Mrs. Henderson Presents
A bored, rich widow, Laura Henderson (Judi Dench) buys a failed London theater on the eve of World War II. But she soon discovers she has no idea what to do with it. After she hires an experienced producer (Bob Hoskins) the theater is briefly successful running music hall reviews. But soon reality sets in and the competition drives them into the red.
The unconventional Mrs. Henderson decides that the way back to success is to feature nudes in her reviews—unheard of on the London stage in the 1930s. The authorities are not amused, but she convinces them it is all in the service of "art." It doesn't hurt that the government minister in charge of the decision is an old friend, but he has one condition. The nudes will be presented as tableaux' —they must not move! The shows are a sensation, particularly after the war begins and the theater is filled to the rafters with soldiers and sailors on leave.
By turns funny and warm, Mrs. Henderson Presents, directed by Stephen Frears, is a classic example of fact that's stranger than fiction. While dramatic license was likely taken with the details, the story itself is true. There was a real Mrs. Henderson, she did buy a London theater, and she did present nude reviews. The film is consistently entertaining, with an intelligent script and fine performances all around. Judi Dench's Oscar-nomination for her performance in the title role was well-deserved, but the rest of the cast deserves plenty of credit as well.
The film is rated R for obvious reasons, plus some language. There are even a few very quick shots of full frontal male nudity in one of the movies funniest scenes. But none of the nudity here, from either sex, is more erotic than a renaissance statue (though Bob Hoskins in the buff won't remind you of Michelangelo's David).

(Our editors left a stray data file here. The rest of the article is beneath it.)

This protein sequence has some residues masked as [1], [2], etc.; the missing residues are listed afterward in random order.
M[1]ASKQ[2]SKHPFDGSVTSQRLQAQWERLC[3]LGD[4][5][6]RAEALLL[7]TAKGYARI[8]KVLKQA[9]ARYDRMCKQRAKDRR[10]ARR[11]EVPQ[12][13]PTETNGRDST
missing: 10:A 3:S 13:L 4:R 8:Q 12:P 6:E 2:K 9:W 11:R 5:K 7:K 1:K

The video transfer is solid, though not outstanding. It's a little soft throughout. I was never distracted by any other obvious flaws (I saw very few signs of edge enhancement, for example), but that may have been because I was enjoying the film so much that before I was halfway through it I stopped being critical and simply went with the flow. But the film includes many on-stage acts that are so colorful (and not just in flesh tones) that the movie cries out for a high definition transfer. But as an independent production distributed by the Weinstein Company (yes, the former Miramax Weinsteins) it may be a while before we see one.
The audio is also good. But apart from a few aggressive explosions during the German bombing of London, it doesn't make much of an impression either pro or con. It will be more than sufficient for most viewers, and certainly does full justice to the film. But you'll never pull this DVD off the shelf to use for showing off your home theater.
But you might just choose it some evening to show to your movie-loving friends, or even to convince your audio-only friends that there's more to home theater than booms, bangs, and crashes. It's a small treasure.
Video reviewed on a Yamaha DPX-1300 DLP projector, 78-inch wide Stewart Studiotek 130 screen, and Toshiba HD-A1 HD-DVD player set for 1080i upconversion. Audio evaluated via the player's digital output to an Anthem D1 pre-pro, Proceed AMP5 amplifier, and Pioneer EX Series loudspeakers.